Lt. Governor Confident Georgia Could Administer Medicaid Work Requirements
Lt. Gov. Geoff Duncan says he’s confident Georgia could manage the administration of a work requirement for Medicaid.
It’s a big idea on the table as the state prepares waivers to tweak its Medicaid program.
“With all the modern-day technology, I’m certain we can figure out a system that is simple to use and easy to log and creates the accountability checkpoints necessary,” Duncan told reporters Tuesday.
Earlier this month, thousands of Georgians were kicked off the state’s Medicaid roles. State officials later said the terminations were the result of computer coding errors and that individuals would have their benefits reinstated.
Consumer advocacy groups have also expressed concerns about Georgia Gateway, the system Georgia uses to manage benefit programs like Medicaid and PeachCare. The state has paid Deloitte more than $250 million to design and run the system.
The consulting firm recently won a nearly $2 million contract to help the state craft a Medicaid waiver. In its bid, the company lists “improving health outcomes by incenting work-related activities” as a key goal.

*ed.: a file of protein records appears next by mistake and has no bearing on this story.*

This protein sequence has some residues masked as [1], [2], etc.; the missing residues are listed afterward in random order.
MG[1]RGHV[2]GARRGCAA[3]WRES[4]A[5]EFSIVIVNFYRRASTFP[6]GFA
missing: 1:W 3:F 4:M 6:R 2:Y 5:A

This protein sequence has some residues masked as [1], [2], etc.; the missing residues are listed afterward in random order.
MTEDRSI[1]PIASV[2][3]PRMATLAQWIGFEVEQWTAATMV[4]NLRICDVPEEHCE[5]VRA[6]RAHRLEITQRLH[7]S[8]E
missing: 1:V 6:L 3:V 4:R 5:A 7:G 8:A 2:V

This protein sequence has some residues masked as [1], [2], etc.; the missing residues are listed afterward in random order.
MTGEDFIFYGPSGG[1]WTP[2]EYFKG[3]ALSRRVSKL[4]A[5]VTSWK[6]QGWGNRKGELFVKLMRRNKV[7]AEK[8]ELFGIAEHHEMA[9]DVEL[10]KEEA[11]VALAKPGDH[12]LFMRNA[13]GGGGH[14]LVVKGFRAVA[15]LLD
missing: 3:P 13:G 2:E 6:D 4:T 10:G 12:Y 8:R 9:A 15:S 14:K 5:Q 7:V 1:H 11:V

“Work requirements are not a punishment. It’s an opportunity,” Duncan said.
Those in favor of the rules argue getting people into jobs reduces their need for Medicaid: either they’ll start making enough money to be self-reliant or will be able to get insurance through their employer.
Work requirements in some states have been blocked in courts. And thousands of people lost Medicaid coverage in Arkansas after a work requirement was imposed there last year. Some cited difficulty reporting their hours in the state’s computer system.
But Duncan is confident Georgia wouldn’t see the same challenges.
“That shouldn’t be [a] hindrance [to moving] forward with good policy,” he said.